Oh and the best part? I had purchased a $99 user-damage covering on-year warranty from them when I bought the laptop. So they had to replace everything or me, essentially handing me a new laptop. I got lucky.

Comment Re:I wonder... (Score 1) 212

Yeah, Vista-32 on my laptop with 4GB RAM shows 3.5GB RAM installed. I have an 8600M with a 256 MB framebuffer so all PCIE devices including it fit in that 0.5GB. I use Linux-32 as my primary desktop though, which I think uses HIGHMEM to access memory above 896MB (more knowledgeable kernel hackers correct me if I'm wrong), which isn't too efficient. One of these days I'll install a 64-bit OS, I keep telling myself.

Comment Re:I wonder... (Score 2, Informative) 212

No, Windows can only access 3.5GB of system memory, the remaining 0.5GB will be mapped above 4GB in the physical address space. When you have lots of PCI devices in the system, they take up some space in the physical address space. So if your PCI(E) devices take up 1GB of space, the BIOS will fit less of that 4GB of RAM into the 4GB physcial address space. Your PCI devices would would already be allocating BARs like I said earlier. Like AC said, you can enable PAE to reclaim some of that lost space. I know there is a flag in XP (Run:msconfig, Advanced:) to enable PAE, but I don't know if that has any effect.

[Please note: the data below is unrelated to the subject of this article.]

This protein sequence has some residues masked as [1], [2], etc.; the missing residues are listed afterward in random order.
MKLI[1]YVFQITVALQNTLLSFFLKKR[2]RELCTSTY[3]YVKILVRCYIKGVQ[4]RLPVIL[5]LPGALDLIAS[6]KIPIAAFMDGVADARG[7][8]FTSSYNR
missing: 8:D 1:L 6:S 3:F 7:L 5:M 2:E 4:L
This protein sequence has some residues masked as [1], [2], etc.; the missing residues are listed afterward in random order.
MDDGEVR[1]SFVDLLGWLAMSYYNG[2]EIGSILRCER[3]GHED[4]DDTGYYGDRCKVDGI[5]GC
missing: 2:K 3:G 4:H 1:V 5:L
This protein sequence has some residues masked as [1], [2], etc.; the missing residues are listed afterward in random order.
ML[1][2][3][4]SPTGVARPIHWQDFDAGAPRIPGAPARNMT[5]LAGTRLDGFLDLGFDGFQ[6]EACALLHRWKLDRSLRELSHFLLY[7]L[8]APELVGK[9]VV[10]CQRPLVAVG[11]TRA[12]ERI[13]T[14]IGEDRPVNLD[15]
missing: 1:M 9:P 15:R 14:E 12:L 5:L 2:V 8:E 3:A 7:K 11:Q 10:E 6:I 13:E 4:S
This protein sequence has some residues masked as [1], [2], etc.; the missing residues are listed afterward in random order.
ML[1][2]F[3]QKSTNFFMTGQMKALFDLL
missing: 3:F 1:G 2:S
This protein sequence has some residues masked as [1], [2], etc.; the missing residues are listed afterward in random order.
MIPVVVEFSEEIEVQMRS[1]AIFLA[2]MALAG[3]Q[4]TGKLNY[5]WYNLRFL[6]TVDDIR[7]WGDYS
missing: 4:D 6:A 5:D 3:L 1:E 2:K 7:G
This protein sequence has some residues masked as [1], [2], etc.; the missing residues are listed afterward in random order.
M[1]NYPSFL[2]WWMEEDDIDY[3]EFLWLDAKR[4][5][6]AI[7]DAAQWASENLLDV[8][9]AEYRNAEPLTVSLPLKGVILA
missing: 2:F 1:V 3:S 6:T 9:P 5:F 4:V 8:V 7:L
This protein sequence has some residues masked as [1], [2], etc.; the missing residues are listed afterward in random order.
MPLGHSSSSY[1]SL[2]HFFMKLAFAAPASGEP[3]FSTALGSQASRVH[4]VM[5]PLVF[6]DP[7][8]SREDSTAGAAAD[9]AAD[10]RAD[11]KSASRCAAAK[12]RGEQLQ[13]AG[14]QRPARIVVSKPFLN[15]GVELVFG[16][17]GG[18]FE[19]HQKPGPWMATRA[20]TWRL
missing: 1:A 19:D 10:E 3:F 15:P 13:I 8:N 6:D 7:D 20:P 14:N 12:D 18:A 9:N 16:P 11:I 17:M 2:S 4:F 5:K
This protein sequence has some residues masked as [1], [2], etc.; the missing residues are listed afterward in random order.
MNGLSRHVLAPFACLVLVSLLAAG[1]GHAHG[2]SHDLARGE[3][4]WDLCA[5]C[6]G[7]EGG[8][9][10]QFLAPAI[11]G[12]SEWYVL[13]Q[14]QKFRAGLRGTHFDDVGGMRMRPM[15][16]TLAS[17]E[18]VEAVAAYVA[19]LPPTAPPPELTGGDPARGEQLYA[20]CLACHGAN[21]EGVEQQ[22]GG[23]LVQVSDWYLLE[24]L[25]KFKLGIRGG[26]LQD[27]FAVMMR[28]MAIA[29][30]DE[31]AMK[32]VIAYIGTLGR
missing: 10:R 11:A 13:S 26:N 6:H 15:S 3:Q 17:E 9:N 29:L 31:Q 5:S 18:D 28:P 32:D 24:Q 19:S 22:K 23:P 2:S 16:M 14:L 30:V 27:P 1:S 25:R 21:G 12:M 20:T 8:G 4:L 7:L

Comment Summary of the exploit (Score 1) 242

For those who've no time or inclination to read the article:

1) The attacker should first modify system MTRR
register(s) in order to mark the region of system
memory where the SMRAM is located as
cacheable with type Write-Back (WB).

2) Attacker now generates write accesses to
physical addresses corresponding to locations
where the SMRAM is located.

3) Finally attacker needs to trigger an SMI, which
will transfer execution to the SMM code. The CPU
  will start executing the SMM code, but will be
fetching the instructions from the cache first.